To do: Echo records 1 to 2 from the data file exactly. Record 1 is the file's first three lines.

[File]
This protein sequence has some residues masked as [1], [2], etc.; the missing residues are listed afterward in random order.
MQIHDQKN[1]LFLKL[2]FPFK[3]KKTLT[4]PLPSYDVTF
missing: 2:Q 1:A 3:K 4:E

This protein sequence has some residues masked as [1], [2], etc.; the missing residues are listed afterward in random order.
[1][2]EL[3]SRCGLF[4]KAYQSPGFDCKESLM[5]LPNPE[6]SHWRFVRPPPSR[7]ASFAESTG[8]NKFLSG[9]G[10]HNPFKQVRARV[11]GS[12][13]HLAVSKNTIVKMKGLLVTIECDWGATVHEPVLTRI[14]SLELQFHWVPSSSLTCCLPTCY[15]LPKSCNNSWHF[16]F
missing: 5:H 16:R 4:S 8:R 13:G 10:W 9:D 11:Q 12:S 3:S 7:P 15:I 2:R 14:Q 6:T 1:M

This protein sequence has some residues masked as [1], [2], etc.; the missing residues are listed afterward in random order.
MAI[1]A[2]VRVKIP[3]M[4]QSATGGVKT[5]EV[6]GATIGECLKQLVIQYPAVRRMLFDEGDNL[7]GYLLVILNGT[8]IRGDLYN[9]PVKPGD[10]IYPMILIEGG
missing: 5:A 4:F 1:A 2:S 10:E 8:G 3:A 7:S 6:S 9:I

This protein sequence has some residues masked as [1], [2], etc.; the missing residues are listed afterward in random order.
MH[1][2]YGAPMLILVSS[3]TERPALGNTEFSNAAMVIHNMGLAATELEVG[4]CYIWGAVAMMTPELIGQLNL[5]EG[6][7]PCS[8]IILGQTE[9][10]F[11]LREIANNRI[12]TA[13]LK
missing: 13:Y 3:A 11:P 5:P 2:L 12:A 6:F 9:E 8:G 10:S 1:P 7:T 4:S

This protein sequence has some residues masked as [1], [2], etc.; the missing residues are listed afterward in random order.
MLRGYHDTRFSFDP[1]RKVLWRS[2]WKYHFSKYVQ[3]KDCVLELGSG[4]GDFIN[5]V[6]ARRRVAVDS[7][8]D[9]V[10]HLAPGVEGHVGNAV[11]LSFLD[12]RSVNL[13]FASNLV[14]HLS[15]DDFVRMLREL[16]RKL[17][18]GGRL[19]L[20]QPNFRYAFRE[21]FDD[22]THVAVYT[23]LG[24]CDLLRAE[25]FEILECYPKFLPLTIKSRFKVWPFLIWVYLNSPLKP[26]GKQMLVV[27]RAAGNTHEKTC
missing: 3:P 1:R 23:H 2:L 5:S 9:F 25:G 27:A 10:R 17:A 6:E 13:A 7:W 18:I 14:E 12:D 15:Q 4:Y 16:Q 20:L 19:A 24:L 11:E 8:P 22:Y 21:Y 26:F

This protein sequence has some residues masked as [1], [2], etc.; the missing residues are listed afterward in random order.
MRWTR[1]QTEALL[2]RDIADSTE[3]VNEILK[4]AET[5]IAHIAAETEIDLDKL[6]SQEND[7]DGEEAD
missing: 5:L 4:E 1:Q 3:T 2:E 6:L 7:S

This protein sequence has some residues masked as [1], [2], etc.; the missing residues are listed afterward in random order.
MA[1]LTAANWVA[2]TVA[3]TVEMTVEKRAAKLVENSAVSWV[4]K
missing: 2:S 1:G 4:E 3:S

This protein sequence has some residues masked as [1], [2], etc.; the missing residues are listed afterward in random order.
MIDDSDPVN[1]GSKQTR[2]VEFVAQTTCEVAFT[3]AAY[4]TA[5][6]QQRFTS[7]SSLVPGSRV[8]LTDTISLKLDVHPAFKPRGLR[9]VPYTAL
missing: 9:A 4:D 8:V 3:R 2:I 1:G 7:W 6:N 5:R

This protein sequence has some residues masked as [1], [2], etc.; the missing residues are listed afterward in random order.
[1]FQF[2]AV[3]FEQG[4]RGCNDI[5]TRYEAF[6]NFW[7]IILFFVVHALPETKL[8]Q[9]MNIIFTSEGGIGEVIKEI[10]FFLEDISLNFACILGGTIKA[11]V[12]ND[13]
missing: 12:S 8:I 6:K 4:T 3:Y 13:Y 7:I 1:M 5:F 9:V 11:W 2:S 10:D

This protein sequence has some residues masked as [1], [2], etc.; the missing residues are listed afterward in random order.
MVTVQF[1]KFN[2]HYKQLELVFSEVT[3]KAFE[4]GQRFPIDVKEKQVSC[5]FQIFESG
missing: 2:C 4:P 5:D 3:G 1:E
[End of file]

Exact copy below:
This protein sequence has some residues masked as [1], [2], etc.; the missing residues are listed afterward in random order.
MQIHDQKN[1]LFLKL[2]FPFK[3]KKTLT[4]PLPSYDVTF
missing: 2:Q 1:A 3:K 4:E

This protein sequence has some residues masked as [1], [2], etc.; the missing residues are listed afterward in random order.
[1][2]EL[3]SRCGLF[4]KAYQSPGFDCKESLM[5]LPNPE[6]SHWRFVRPPPSR[7]ASFAESTG[8]NKFLSG[9]G[10]HNPFKQVRARV[11]GS[12][13]HLAVSKNTIVKMKGLLVTIECDWGATVHEPVLTRI[14]SLELQFHWVPSSSLTCCLPTCY[15]LPKSCNNSWHF[16]F
missing: 5:H 16:R 4:S 8:R 13:G 10:W 9:D 11:Q 12:S 3:S 7:P 15:I 2:R 14:Q 6:T 1:M